With a history that begins as a popular home for two tribes of Native Americans and leads to a city praised for its work in technology, education, and healthcare, it is of little surprise that Durham's past is both eventful and noteworthy.
With early development as a rural area with farms and plantations, Durham's antebellum past can be explored at sites like Historic Stagville. Durham would later host the negotiations that brought about an effective end to the Civil War, at Bennett Place, a historic site that can still be visited today. With the war's end came the beginning of the South's industrial revolution, starting with the tobacco and textile industries, which can be explored at Duke Homestead and repurposed mills and warehouses.
Durham is also where the civil rights movement gained significant traction, and is where one of the nation's premier universities made its home. Framed by the structural skeletons of its bygone days, Durham is blazing a path forward making new history, every day.
All of these events contain fascinating characters and stories that can be explored at Durham's historic places, including these state historic sites and the Durham History Hub. Browse the listings below to find the stories that interest you most, and see how today's Durham came to be.
Explore Durham's African-American heritage with the resources and features contained in this portal. Read More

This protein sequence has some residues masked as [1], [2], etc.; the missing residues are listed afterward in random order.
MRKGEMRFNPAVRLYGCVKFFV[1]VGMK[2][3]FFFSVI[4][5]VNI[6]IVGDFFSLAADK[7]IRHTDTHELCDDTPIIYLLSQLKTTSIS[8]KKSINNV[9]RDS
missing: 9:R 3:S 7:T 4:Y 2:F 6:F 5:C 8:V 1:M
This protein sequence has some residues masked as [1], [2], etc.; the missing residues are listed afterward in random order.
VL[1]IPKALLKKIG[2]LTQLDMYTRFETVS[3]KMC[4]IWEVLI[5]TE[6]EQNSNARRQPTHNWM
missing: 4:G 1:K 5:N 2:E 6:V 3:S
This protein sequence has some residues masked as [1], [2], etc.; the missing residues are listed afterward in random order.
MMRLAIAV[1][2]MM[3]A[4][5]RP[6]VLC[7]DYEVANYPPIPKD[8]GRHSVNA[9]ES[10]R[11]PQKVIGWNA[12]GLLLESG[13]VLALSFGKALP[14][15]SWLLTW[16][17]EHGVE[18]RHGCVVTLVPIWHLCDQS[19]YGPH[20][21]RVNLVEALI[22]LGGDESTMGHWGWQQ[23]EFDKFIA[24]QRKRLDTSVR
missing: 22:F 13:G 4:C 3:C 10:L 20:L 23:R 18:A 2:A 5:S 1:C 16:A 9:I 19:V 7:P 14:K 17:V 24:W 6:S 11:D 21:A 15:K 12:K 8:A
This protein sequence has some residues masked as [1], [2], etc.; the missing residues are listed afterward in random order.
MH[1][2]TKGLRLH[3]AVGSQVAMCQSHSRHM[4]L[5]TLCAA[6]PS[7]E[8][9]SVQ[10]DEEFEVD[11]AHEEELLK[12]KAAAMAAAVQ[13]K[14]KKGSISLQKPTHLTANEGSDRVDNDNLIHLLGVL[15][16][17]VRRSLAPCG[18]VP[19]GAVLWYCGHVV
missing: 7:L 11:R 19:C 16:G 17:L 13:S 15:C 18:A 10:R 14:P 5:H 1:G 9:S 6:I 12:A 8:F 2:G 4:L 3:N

Dig in to Durham’s tobacco past with this Preservation Durham tour of historic sites located in Downtown Durham. Read More
Discover Durham's role before, during, and after the Civil War at three state historic sites. Read More
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Once a textile mill that made pouches for Bull Durham tobacco, the Golden Belt has been transformed into a LEED-certified complex of apartments, galleries, studios, event spaces, and more. The …
Originally named El Toro Park when it was first built in 1926, the Historic Durham Athletic Park served as the home of the Durham Bulls for almost 70 years, and was a film location for the movie Bull …
Once one of the largest plantations in the South, with 900 slaves and almost 30,000 acres of land, Stagville is a preserved piece of history. Featuring an 18th-century house, a 19th-century house, …
First cemetery for African-Americans in Durham, including the founders of White Rock Baptist Church and St. Joseph’s AME Church and organizer of the Hayti neighborhood. Includes some funereal art.
Runs through Durham along present-day Snow Hill, St. Mary's, and Mason Rds. Famous Piedmont fur and deerskin trading route through what is now Durham. After 1670, used by European explorers, hunters, …
This abandoned cemetery has eight marked graves. Canvassed by Kenneth McFarland (1985). This cemetery was used by slaves of the Bennehan and Cameron plantations and later by their descendants. This …
1927 Neoclassical building, former site of Baldwin's Department Store.
Renovated 1916 Neo-Classical-Revival building made of Indiana limestone. Facade of fluted stone pilasters with Corinthian capitals, solid bronze doors, and stone balconies.
Hillside Park High School was built in 1922. Of all the historically black high schools in North Carolina, it is the oldest that is still standing today.